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MSc Mathematical Finance

Covid 19 will - in all probability - affect the delivery of teaching and assessment in 21/22. The various Departments involved in MSMF are still developing their policies for 21/22, but the hope is to have (much) more face-to-face delivery than was possible in 20/21. However, these policies are continually evolving depending on the latest advice from the University, and indeed the UK government.
There are many benefits from being on campus, of which perhaps the most significant is the ability to interact in a meaningful way with your peers. Although it is likely that the University will allow remote study for the first few weeks at least, the best experience will be available to those who are physically present at the University.
The Warwick MSc in Mathematical Finance (MSMF) builds on the success of the long-running Financial Mathematics course which was one of the first of its kind in the UK and occupied a leading position in the sector. The MSc in Mathematical Finance reflects the dramatic changes in the nature of the Quantitative Finance industry in recent years, with the introduction of new financial instruments & markets, technological innovation and the changes in the regulatory framework.
 
This mathematically rigorous course is aimed at candidates wishing to either
  • pursue a career in the mathematically intensive segment of the Quantitative Finance sector or
  • do a quantitative PhD in the area of Financial Mathematics broadly understood, including Algorithmic Computational Methods (such as Machine Learning) in Finance.

One of the unique features of MSMF at Warwick is that it is taught as a collaborative effort by three world-leading departments, giving the students unique access to the experts in relevant areas of this multifaceted masters programme:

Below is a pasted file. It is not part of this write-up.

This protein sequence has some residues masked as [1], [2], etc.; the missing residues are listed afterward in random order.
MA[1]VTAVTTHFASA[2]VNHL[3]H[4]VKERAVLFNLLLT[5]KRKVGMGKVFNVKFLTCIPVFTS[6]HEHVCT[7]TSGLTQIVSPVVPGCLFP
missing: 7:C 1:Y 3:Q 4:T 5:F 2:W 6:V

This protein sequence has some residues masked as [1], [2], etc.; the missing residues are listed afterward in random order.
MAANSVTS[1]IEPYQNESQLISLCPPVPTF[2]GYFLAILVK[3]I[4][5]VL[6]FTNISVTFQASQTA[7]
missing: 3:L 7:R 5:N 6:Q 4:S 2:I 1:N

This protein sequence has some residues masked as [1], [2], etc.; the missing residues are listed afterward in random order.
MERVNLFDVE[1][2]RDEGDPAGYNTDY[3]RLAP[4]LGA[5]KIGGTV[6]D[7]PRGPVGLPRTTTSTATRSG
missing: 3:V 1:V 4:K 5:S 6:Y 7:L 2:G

Structure of the course: four pillars representing the areas of expertise required for our students' future employment and three stages of development: “foundations” (prerequisite skills in the core areas), “specialisation” (bundles of electives to match interest and career destination), and finally "application" of acquired skills and knowledge (dissertation):

      • The three stages broadly follow the three academic terms:
        • Term 1 (Autumn): lays down the foundational skills in the “4 Pillars”
        • Term 2 (Spring): provides specialisation and “pathway”-specific skills
        • Term 3 (Summer): assurance of learning by applying skills to your dissertation
        • A “Backbone” (spanning all terms) develops Programming / Data skills
      • The 4 “Pillars” correspond to the core modules in Term 1 and Term 2 (see Course Structure for details):
        • Financial Statistics
        • Financial Mathematics
        • Asset Pricing and Risk
        • Simulation and Machine Learning for Finance

      Generous scholarship programme: many students in the MSc in Financial Mathematics have in the last few years received scholarships worth between 25% to 50% of the fee. See the Fees and Funding section for more details.

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